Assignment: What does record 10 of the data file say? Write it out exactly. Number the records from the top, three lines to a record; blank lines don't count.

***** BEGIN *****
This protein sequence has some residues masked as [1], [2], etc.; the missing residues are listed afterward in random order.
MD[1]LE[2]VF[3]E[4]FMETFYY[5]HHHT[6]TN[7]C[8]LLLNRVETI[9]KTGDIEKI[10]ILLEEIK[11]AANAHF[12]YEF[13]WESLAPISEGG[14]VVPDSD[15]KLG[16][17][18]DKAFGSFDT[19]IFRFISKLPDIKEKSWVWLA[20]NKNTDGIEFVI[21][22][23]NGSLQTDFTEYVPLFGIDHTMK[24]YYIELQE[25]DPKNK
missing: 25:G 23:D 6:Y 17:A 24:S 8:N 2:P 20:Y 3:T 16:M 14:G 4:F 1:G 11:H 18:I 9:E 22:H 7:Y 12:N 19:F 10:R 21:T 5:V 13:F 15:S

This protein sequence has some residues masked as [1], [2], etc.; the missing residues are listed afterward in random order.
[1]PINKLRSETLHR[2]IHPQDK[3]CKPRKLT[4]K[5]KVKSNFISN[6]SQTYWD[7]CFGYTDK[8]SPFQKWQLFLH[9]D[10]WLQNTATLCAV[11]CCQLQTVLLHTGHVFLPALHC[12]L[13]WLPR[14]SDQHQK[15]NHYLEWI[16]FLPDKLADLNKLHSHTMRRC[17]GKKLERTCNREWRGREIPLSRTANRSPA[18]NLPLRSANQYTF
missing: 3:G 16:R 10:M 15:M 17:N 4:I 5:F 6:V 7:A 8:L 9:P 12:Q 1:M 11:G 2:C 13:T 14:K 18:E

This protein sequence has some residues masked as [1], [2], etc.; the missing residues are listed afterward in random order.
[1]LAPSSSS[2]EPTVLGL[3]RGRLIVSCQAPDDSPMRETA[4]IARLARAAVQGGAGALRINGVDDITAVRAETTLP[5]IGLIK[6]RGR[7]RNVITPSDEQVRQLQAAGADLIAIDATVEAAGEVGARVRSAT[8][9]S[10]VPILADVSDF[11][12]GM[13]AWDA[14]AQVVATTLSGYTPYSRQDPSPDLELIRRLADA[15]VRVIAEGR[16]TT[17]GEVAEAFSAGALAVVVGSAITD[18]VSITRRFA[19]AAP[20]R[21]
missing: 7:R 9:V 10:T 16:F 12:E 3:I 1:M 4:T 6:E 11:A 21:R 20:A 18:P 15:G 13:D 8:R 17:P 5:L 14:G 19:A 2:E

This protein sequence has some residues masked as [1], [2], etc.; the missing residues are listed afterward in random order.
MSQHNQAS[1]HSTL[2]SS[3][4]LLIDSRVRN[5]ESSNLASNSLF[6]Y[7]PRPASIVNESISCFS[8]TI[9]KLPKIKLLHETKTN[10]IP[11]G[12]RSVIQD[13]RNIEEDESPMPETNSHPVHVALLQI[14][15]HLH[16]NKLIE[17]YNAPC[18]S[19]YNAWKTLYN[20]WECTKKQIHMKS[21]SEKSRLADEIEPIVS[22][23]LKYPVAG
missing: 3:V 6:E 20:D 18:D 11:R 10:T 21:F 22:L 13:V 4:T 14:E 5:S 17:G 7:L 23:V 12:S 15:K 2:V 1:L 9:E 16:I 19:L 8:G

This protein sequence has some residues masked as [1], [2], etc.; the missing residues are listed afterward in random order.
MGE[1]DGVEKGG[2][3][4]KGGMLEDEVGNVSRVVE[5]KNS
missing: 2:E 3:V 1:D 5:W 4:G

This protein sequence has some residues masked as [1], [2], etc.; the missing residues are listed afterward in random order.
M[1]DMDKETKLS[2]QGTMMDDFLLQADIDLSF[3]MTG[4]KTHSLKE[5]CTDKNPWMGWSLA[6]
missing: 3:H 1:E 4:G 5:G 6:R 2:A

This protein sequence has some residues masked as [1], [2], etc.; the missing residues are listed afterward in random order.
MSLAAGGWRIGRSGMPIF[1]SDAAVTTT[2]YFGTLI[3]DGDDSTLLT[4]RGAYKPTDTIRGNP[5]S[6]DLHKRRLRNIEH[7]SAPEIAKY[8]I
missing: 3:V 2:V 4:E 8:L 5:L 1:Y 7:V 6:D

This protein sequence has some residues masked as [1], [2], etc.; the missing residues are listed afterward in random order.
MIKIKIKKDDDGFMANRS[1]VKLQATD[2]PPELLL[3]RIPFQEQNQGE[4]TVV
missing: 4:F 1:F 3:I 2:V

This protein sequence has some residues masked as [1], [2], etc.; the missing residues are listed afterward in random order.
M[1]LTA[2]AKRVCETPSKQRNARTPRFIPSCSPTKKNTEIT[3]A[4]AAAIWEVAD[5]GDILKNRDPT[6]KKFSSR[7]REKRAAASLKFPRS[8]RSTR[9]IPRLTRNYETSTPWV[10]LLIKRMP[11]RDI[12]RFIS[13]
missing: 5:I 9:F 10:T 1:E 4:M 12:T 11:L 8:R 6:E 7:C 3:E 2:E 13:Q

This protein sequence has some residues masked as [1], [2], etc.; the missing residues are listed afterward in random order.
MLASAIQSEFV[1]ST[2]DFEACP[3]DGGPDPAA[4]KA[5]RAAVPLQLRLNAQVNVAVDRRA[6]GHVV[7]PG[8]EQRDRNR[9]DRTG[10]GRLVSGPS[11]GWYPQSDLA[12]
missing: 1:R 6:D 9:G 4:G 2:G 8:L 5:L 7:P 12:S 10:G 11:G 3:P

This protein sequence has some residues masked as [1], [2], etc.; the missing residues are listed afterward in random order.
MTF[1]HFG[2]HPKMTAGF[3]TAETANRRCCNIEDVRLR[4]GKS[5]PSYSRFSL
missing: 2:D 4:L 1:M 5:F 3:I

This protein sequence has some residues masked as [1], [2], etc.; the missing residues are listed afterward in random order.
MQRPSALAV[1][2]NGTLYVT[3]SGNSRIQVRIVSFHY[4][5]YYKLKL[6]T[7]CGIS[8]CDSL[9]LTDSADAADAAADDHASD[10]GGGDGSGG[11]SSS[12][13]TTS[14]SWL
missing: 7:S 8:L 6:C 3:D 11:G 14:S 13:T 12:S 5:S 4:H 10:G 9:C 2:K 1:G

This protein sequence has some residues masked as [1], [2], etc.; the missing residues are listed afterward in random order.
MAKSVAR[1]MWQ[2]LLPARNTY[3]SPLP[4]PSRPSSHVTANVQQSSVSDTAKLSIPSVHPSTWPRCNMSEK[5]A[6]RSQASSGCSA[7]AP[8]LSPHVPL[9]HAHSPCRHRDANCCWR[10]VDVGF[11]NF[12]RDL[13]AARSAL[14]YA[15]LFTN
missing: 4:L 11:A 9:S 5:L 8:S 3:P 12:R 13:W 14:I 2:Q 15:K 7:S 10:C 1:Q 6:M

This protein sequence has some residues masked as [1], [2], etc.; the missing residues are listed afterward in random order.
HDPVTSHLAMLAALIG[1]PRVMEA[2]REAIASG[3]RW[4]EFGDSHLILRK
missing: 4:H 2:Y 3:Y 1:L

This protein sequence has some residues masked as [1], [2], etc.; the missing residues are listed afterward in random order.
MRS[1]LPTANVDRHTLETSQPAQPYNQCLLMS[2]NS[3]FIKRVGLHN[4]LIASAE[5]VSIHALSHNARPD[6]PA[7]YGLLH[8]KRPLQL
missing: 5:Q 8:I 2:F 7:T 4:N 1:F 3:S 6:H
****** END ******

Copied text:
This protein sequence has some residues masked as [1], [2], etc.; the missing residues are listed afterward in random order.
MLASAIQSEFV[1]ST[2]DFEACP[3]DGGPDPAA[4]KA[5]RAAVPLQLRLNAQVNVAVDRRA[6]GHVV[7]PG[8]EQRDRNR[9]DRTG[10]GRLVSGPS[11]GWYPQSDLA[12]
missing: 1:R 6:D 9:G 4:G 2:G 8:L 5:L 7:P 12:S 10:G 11:G 3:P